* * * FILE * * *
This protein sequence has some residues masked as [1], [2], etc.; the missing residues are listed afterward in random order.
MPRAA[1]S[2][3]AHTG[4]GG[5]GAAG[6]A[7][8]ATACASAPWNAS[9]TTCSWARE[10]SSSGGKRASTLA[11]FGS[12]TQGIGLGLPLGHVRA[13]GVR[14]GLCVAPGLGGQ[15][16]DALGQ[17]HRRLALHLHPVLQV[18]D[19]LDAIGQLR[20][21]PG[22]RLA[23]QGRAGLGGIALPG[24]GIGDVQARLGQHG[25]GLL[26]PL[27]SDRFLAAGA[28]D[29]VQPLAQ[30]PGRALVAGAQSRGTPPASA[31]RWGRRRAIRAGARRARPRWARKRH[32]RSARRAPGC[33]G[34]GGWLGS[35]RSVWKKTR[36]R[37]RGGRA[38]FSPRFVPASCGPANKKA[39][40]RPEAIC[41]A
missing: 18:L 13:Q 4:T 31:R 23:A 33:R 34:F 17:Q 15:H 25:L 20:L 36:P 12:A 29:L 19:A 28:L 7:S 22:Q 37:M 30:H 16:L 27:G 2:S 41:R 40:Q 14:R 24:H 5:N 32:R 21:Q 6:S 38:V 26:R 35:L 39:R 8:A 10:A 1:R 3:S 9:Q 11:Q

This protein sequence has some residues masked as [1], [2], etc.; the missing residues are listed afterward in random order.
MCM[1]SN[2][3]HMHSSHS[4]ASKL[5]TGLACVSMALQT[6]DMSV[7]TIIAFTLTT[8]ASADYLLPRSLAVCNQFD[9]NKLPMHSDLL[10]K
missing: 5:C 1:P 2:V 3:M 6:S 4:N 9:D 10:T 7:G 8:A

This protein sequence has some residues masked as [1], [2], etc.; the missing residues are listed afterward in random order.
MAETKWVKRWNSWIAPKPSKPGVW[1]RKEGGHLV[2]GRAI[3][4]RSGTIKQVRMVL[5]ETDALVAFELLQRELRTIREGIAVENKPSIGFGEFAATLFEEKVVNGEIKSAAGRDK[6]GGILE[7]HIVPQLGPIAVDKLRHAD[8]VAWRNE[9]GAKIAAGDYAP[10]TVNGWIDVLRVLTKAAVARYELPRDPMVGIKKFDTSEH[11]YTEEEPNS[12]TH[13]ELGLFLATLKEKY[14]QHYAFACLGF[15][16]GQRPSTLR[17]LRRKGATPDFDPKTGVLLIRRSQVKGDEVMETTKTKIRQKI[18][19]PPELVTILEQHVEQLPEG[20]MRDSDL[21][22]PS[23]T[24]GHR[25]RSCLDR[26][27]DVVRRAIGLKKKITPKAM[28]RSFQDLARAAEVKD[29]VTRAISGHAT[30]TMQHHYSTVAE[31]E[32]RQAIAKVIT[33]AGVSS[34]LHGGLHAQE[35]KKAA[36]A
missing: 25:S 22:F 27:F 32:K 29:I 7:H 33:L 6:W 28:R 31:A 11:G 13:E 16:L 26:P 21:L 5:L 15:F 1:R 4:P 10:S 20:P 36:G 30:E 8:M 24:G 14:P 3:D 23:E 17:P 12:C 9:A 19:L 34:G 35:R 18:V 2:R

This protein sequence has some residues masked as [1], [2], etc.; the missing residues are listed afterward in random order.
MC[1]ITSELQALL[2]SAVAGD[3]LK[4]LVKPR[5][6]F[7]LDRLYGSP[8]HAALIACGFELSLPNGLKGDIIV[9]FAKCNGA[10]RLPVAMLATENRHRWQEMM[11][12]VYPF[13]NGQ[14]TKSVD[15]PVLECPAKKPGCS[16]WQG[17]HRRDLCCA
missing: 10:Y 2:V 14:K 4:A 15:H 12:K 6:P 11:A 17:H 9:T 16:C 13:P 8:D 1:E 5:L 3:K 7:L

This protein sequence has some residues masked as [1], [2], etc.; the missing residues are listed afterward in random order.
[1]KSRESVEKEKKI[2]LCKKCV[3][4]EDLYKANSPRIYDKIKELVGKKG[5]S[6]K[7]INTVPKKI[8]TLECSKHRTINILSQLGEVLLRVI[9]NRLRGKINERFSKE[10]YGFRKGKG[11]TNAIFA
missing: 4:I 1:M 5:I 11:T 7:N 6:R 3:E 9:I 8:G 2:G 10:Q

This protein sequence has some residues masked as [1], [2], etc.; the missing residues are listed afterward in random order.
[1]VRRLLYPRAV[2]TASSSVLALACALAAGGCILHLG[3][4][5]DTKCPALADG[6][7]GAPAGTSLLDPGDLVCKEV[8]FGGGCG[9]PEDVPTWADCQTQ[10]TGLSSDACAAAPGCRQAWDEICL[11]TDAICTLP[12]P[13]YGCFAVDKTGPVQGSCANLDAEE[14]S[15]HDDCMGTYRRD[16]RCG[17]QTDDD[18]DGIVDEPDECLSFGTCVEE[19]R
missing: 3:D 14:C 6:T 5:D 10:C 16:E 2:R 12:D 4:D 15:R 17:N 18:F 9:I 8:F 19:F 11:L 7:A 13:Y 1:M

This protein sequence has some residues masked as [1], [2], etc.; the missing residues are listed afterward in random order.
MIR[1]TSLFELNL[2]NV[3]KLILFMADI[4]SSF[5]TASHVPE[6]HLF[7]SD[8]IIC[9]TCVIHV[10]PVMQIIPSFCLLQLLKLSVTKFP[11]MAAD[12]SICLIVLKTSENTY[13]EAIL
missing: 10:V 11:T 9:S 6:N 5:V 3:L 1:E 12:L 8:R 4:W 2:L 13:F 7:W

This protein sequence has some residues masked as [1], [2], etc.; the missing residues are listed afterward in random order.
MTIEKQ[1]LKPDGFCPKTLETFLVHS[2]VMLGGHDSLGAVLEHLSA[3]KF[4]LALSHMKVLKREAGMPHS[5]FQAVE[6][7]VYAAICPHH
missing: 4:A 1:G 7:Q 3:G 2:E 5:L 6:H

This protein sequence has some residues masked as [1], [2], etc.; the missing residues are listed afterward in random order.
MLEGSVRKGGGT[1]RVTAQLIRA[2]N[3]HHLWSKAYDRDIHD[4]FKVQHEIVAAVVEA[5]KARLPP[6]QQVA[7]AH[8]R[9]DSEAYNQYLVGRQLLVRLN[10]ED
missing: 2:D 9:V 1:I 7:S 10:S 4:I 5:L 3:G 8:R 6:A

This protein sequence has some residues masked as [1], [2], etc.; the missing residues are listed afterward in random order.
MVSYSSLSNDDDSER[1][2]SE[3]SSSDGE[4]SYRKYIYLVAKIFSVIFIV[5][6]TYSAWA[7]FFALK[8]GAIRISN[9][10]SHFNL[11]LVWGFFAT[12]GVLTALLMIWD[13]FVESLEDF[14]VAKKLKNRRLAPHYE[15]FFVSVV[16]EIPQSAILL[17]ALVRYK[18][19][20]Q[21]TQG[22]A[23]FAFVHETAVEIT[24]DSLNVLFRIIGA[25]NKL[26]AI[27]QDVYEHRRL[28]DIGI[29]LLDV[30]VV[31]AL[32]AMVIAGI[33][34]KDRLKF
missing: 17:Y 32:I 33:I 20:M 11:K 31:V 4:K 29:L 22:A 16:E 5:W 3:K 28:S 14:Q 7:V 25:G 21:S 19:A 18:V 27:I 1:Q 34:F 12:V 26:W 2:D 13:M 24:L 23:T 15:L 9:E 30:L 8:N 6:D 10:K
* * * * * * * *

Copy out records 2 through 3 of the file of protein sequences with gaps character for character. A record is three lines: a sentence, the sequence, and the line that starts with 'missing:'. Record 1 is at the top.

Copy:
This protein sequence has some residues masked as [1], [2], etc.; the missing residues are listed afterward in random order.
MCM[1]SN[2][3]HMHSSHS[4]ASKL[5]TGLACVSMALQT[6]DMSV[7]TIIAFTLTT[8]ASADYLLPRSLAVCNQFD[9]NKLPMHSDLL[10]K
missing: 5:C 1:P 2:V 3:M 6:S 4:N 9:D 10:T 7:G 8:A

This protein sequence has some residues masked as [1], [2], etc.; the missing residues are listed afterward in random order.
MAETKWVKRWNSWIAPKPSKPGVW[1]RKEGGHLV[2]GRAI[3][4]RSGTIKQVRMVL[5]ETDALVAFELLQRELRTIREGIAVENKPSIGFGEFAATLFEEKVVNGEIKSAAGRDK[6]GGILE[7]HIVPQLGPIAVDKLRHAD[8]VAWRNE[9]GAKIAAGDYAP[10]TVNGWIDVLRVLTKAAVARYELPRDPMVGIKKFDTSEH[11]YTEEEPNS[12]TH[13]ELGLFLATLKEKY[14]QHYAFACLGF[15][16]GQRPSTLR[17]LRRKGATPDFDPKTGVLLIRRSQVKGDEVMETTKTKIRQKI[18][19]PPELVTILEQHVEQLPEG[20]MRDSDL[21][22]PS[23]T[24]GHR[25]RSCLDR[26][27]DVVRRAIGLKKKITPKAM[28]RSFQDLARAAEVKD[29]VTRAISGHAT[30]TMQHHYSTVAE[31]E[32]RQAIAKVIT[33]AGVSS[34]LHGGLHAQE[35]KKAA[36]A
missing: 25:S 22:F 27:F 32:K 29:I 7:H 33:L 6:W 28:R 31:A 11:G 13:E 16:L 26:P 21:L 5:L 15:F 1:R 4:P 10:S 20:P 36:G 30:E 8:M 24:G 14:P 3:D 23:E 17:P 12:C 9:A 19:L 34:G 35:R 18:V 2:R